Strad­dling the line be­tween the right to be for­got­ten and the right to know

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I’ve had a ring­side seat for more than a decade in the evo­lu­tion of main­stream me­dia through mas­sive tech­no­log­i­cal, so­cial and po­lit­i­cal changes. It’s been a rocky ride for most, but when I look back on the jour­ney, I have to say that one of the most chal­leng­ing ar­eas in which I’ve been in­volved was the bal­ance be­tween the right to pri­vacy ver­sus so­ci­ety’s “need to know” through free­dom of the press.

Journalism is a fun­da­men­tal part of our demo­cratic process and its role in so­ci­ety is crit­i­cal to good gov­er­nance, our global aware­ness of the truth, ac­cess to in­for­ma­tion, our safety and our hu­man rights.

This hasn’t changed in quite some time, but what con­tin­ues to be chal­lenged is our right to pri­vacy in the dig­i­tal age. This has led to a mas­sive growth in take­down re­quests in pub­li­ca­tions (es­pe­cially news­pa­pers) and rul­ing of the Right to be For­got­ten leg­is­la­tion in Europe and some na­tional lev­els as well.

Few would ar­gue that the laws gov­ern­ing a per­son’s right to con­fi­den­tial­ity need to be re­formed based on the om­nipresent na­ture of the in­ter­net.

Not in the least this ap­plies to in­di­vid­ual con­tri­bu­tions such as

let­ters to the ed­i­tor where peo­ple ex­pect some level of dis­clo­sure con­trol. Years ago, when peo­ple sub­mit­ted these let­ters to their lo­cal pa­per of, say, 3,000 read­ers (i.e. their ad­dress­able au­di­ence), they did not an­tic­i­pate that their let­ter would be made avail­able to the global masses.

I’ve been think­ing about this is­sue a lot in the past year and won­der­ing how to bal­ance the right to be for­got­ten with so­ci­ety’s right/need to know. For ex­am­ple, if some­one shares an opin­ion that is not li­belous, defam­a­tory or oth­er­wise il­le­gal, shouldn’t they have the right to take it back at some point in the fu­ture? Un­for­tu­nately, once the opin­ion has been pub­lished, un­less they have specif­i­cally asked for the ex­punge­ment of that con­tent from the pub­lisher, they have no way to re­scind or change what they orig­i­nally said.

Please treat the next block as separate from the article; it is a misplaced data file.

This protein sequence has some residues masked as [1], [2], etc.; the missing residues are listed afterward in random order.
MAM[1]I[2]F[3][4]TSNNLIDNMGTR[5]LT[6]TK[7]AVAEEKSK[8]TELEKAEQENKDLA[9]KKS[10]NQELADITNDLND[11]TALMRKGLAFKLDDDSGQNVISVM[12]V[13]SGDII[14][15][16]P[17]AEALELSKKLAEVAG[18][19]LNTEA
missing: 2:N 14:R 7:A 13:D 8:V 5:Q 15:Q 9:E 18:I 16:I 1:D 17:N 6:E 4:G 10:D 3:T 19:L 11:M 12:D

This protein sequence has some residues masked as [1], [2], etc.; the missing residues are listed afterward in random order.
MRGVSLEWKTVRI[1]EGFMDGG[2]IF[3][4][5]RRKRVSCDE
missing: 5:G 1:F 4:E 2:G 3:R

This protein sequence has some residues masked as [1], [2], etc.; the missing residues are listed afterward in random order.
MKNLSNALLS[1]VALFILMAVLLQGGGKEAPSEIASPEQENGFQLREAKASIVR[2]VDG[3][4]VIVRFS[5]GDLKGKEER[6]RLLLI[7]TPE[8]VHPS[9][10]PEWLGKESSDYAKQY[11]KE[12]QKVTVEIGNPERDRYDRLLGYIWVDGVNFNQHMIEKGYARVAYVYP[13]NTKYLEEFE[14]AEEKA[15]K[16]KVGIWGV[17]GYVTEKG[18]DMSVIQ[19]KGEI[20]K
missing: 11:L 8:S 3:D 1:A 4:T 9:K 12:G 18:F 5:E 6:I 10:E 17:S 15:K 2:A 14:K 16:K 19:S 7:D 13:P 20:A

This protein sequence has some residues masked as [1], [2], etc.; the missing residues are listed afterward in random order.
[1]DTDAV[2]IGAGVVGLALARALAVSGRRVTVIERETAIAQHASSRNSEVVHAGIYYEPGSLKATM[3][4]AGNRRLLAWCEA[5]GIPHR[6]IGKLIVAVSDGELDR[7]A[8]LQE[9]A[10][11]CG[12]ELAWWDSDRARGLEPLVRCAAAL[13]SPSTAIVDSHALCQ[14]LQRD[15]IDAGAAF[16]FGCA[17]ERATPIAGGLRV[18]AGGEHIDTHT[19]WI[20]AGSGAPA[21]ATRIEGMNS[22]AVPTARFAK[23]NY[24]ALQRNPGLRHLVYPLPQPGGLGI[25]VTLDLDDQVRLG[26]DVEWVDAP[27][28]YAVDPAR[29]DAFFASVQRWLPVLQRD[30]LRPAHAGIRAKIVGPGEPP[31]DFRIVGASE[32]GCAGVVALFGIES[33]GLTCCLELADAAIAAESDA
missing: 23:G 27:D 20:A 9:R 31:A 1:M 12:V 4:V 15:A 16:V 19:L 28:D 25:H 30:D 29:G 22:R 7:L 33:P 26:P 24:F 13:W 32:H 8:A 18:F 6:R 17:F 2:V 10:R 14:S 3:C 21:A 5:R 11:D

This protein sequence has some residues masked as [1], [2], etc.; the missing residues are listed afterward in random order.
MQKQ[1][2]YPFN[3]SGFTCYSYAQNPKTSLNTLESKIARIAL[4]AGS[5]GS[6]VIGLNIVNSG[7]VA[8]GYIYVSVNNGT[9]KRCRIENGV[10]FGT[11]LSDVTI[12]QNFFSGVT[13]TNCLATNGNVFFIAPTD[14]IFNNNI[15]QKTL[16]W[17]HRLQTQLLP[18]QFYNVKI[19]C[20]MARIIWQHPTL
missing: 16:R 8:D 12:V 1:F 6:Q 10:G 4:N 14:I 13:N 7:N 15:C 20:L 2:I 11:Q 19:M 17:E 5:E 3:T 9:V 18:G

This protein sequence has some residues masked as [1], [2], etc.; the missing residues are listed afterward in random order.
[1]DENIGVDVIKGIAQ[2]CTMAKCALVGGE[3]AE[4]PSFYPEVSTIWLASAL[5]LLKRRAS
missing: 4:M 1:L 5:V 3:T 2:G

High pro­file per­son­al­i­ties have a bet­ter chance of re­tract­ing com­ments and is­su­ing new ones by the na­ture of their re­la­tion­ship with me­dia, but an av­er­age cit­i­zen does not have the op­por­tu­nity to mod­ify, clar­ify or, in­deed, jus­tify what they said once it’s pub­lished. And let’s not for­get that opin­ions can and do of­ten change, but the mech­a­nisms to ex­punge the old and re­place with the new aren’t read­ily avail­able to the masses.

Busi­nesses, gov­ern­ments and oth­ers have dis­cov­ered that this free­dom of in­for­ma­tion makes screen­ing of can­di­dates, track­ing of em­ploy­ees and re­search­ing of clients al­most ef­fort­less. It’s no won­der that 60% of em­ploy­ers use me­dia and so­cial net­works like Face­book and Twit­ter to re­search job ap­pli­cants (ir­re­spec­tive of how le­gal it is).

Just twenty years ago, this wasn’t even an is­sue, but in our glob­al­ly­con­nected so­ci­ety should our right to ex­press our opin­ions in a mo­ment of pas­sion or anger come with a le­niency pe­riod in which we can re­cant what we pre­vi­ously said, restor­ing our rep­u­ta­tion?

It’s a com­pli­cated is­sue, of that there is no doubt. The num­ber of re­moval re­quests we re­ceive at PressReader is in­creas­ing al­most on a daily ba­sis, as is the work­flow as­so­ci­ated with do­ing the re­search and con­firm­ing that the re­moval is valid and in line with the pub­lisher’s wishes (ed­i­to­rial poli­cies and in­dus­try codes of con­duct) or le­git­i­mate do­mes­tic leg­is­la­tion, such as a pub­lish­ing ban on spe­cific court cases to pro­tect vic­tims and wit­nesses.